Last month, my wife, Melissa, and I went to Morocco, mostly for the food but also for the people. (Years ago, I had taken a trip through the Sahara by foot and by camel—this was a bit more luxurious.) One of the best things we ate was simple enough—lamb kofte in Jemaa el-Fnaa (the main square in Marrakech). Just before sunset, grills, tables, and tents are set up, creating a makeshift food bazaar. The kofte were richly spiced and served with a tomato-pepper sauce. Excellent. We then drove out through the Atlas Mountains (about a 4-hour trip) to Skoura, a little town just east of Ouarzazate, the “Hollywood” of Morocco since it has desert sets used in many famous movies including Gladiator, the Asterix series, and Hidalgo. Skoura, however, is a small oasis town, and we stayed at a refurbished Kasbah, a large family home with the signature four towers. We cooked with the chef—the tagine and couscous were brilliant since he let the cumin, cinnamon, tarragon, and other herbs and spices stand on their own. Everything was light and fresh, a trick that doesn’t work well when you are buying ingredients at the typical American supermarket. The best meal we had was the simplest: grilled lamb kebabs, a potato salad flavored with a hint of mint and cumin, and a bottle of very cold Moroccan white wine. The local produce—oranges, yogurt, and almonds—is also revelatory. The orange juice has a full, perfumed fragrance and the almonds are light and toothsome instead of dense. Oh well, back to Stop & Shop!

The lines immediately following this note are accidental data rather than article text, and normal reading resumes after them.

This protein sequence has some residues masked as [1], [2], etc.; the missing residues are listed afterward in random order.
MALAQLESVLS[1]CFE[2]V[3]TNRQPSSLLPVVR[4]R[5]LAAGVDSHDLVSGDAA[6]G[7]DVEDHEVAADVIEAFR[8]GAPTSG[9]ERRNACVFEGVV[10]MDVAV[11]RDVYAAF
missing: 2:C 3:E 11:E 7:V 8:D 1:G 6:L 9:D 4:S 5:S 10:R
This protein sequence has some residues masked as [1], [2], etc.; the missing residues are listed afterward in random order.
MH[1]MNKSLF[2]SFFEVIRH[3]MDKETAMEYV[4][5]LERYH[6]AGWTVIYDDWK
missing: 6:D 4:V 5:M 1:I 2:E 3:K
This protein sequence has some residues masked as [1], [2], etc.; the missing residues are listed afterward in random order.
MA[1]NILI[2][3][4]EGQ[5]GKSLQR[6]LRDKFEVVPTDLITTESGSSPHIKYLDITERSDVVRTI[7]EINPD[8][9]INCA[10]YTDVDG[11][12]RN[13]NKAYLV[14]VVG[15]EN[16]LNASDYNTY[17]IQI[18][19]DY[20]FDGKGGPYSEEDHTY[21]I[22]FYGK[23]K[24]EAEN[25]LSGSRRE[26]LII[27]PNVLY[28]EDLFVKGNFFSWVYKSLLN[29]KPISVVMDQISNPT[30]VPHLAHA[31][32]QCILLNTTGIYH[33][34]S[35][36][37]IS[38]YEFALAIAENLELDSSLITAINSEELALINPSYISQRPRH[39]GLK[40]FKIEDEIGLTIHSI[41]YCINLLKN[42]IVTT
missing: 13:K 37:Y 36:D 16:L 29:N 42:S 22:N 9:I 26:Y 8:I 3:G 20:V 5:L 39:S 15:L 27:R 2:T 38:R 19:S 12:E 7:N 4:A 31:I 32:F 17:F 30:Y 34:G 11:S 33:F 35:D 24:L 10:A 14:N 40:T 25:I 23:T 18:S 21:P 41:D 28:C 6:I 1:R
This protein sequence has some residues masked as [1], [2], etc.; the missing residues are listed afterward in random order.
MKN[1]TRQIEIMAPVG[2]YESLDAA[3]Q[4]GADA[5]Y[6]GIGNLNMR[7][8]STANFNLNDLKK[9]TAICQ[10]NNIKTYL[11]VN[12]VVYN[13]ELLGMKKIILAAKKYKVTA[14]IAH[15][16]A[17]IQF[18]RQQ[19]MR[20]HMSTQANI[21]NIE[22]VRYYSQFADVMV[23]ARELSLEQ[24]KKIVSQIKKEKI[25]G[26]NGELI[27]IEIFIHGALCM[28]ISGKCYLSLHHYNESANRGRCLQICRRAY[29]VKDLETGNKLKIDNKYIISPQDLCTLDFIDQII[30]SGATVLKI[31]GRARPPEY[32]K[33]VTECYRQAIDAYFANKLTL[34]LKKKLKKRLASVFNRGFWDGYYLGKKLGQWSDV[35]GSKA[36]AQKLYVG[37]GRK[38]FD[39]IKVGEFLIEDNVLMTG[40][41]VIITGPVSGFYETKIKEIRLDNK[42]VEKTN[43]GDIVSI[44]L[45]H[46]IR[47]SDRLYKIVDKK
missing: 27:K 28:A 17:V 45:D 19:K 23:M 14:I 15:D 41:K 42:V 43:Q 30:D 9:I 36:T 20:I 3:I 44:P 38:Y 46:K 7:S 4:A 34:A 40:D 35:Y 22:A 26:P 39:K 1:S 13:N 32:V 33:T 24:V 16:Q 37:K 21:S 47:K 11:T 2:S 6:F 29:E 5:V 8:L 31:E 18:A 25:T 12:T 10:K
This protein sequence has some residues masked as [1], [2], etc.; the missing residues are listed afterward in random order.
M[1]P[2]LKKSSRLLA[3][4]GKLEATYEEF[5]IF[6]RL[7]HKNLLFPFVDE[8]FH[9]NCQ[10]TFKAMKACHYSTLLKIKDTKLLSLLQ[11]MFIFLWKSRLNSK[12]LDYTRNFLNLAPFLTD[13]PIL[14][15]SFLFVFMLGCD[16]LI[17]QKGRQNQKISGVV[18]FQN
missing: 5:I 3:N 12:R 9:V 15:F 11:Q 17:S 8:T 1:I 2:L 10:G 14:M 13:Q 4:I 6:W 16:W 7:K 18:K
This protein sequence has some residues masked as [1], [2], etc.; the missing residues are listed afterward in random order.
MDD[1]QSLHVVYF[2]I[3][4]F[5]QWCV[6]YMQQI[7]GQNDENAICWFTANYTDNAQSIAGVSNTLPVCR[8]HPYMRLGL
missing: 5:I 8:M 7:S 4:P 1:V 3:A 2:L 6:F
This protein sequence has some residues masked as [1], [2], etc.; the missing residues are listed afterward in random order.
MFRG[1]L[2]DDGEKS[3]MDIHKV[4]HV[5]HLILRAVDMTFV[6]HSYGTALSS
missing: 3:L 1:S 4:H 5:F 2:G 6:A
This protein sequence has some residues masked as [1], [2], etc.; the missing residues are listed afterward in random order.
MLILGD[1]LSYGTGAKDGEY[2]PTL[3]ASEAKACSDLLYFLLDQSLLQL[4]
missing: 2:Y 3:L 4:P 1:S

The only problem with Marrakech is that the local economy is finely tuned to tourists which means, unfortunately, a simple snapshot is easily turned into a paid photo-op.
Marrakech lives in between knowable and exotic; you can find either experience if you look hard enough.
The main square, Jemaa el-Fnaa, is tourist central, lined with horses and buggies.
During the day, the square has a dozen different orange juice vendors and for good reason; the oranges have a sweet, perfumed juice, unlike what we are used to in the states.